Synchronization or Social Interaction

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Social interaction among infants begins at six weeks of age, starting with a social smile, then rapidly progressing within the next two years of their lives. Through socialization, infants begin to develop a sense of self identity and placement in the world. Infants participate in different sequences of interactions depending on their age, with synchrony being a stage that starts after the first year. According to our text, synchrony is “a coordinated, rapid, and smooth exchange of responses between an infant and a caregiver”. This interaction is something we see often, to a mother holding up the child in her arms, both smiling, and a wide-eyed grandfather looking at an infant with eyebrows raised, the child mimicking his action in response. This parent-child synchrony is crucial towards longitudinal development of empathy and brain growth of the toddler. Developmental evidence indicates that the capacity for empathy emerges across the first years of life through complex interactions between the child’s biological dispositions and the quality of caregiving (Feldman 2014). Inadequate caregiving, such as that of an orphanage or institution, provides lack of the social contact necessary for proper child growth. Synchrony plays a major role in the over all proper development of an infant, and social deprivation is a precursor to longitudinal emotional and intellectual suffering.

Synchrony is a trait that influences all relationships, including the ones created in adulthood. This specific stage of a toddler’s growth is experience- expectant and forms the nervous foundation of empathy in the brain, really targeting areas that strengthen cognitive and emotional intellectuality. Synchrony aids in building skills of social interaction and helps infants learn to read and understand the emotions of others, while expressing their internal feelings through actions as well. Infants first develop selective attachments through parents and caregivers, giving rise to an awareness of the uniqueness of each relationship the child has. The ways our parents treat us in infancy lay the groundwork for our treatment of all relationships in the future, including romantic and platonic ones (Feldman, 2014). The social attention and bonds with caregivers in the first years of life will determine the outcome of our relationships in the future, which is then a direct outcome of overall emotional satisfaction and wellbeing. Support from family, friends, and especially a significant other is tied to greater reports of greater subjective wellbeing (Lachman 2000).

Children exposed to institutional care do not receive the type of nurturing and stimulating environment needed for normal growth and healthy psychological development (IJzendoorn et. al, 2011). These children in cribs receiving no attention or interactions with their caregivers other than being fed, are neglected to the needs necessary for proper development and survival in the future. This lack of social stimulation creates an absence of trust or understanding of others, and this misunderstanding will be carried with them throughout their lives. As previously mentioned, relationships are very influential to our emotional and mental wellbeing. If an individual does not have the capability of forming healthy relationships, due to their social neglect as an infant, issues such as depression, anxiety, self-consciousness, and other detrimental sufferings will arise. This disturbed attachment to their primary caregiver alters future relationships with peers by becoming emotional and physically isolated from others reducing the likelihood of forming emotional connections (Trickett & Chang 1995).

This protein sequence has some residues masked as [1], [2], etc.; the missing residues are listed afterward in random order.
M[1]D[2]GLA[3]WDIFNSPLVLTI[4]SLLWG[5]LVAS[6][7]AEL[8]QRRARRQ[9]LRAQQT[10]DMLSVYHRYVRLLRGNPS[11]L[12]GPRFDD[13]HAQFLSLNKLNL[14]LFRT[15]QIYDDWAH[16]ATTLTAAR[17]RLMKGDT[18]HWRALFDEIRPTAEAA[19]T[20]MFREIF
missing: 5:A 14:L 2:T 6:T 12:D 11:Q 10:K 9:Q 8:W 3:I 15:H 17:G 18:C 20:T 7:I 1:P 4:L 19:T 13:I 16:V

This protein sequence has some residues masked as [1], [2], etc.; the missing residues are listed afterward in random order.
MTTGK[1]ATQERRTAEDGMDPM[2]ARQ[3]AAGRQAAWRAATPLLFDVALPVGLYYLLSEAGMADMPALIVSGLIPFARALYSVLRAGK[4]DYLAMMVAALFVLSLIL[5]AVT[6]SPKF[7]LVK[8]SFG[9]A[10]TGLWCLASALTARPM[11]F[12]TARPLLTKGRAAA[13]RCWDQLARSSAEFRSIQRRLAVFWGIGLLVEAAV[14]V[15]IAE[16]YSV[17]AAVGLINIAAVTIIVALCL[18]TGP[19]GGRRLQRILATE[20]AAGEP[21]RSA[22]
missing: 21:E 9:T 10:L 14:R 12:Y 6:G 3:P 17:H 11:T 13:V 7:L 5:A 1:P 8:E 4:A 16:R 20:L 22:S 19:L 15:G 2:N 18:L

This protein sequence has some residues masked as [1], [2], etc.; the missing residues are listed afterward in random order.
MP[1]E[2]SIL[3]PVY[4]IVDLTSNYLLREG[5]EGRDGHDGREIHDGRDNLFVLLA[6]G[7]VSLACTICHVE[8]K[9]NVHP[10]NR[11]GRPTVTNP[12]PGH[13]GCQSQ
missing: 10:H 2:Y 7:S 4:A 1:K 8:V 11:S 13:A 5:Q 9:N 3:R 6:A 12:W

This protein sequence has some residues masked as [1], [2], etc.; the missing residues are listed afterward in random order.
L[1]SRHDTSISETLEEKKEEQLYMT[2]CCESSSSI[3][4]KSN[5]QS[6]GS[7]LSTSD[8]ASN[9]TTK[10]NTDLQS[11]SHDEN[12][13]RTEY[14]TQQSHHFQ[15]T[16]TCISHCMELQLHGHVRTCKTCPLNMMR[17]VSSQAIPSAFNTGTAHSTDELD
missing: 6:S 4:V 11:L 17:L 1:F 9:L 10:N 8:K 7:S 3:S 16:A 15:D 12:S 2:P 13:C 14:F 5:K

Synchronization or social interaction is necessary for infants to develop to their fullest. It not only aids in psychological development, but biological too, as the brain is programmed to experience social interactions to develop thoroughly. A caregiver consistently sharing an interaction as simple as a smile with a baby, will give the proper care the baby needs in progression of development. Parent-child synchronization will have influential effects on that specific infant’s health, satisfaction, wellbeing, and ultimately success as an adult in the future.

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Synchronization Or Social Interaction. (2022, Apr 11). Retrieved July 12, 2024 , from

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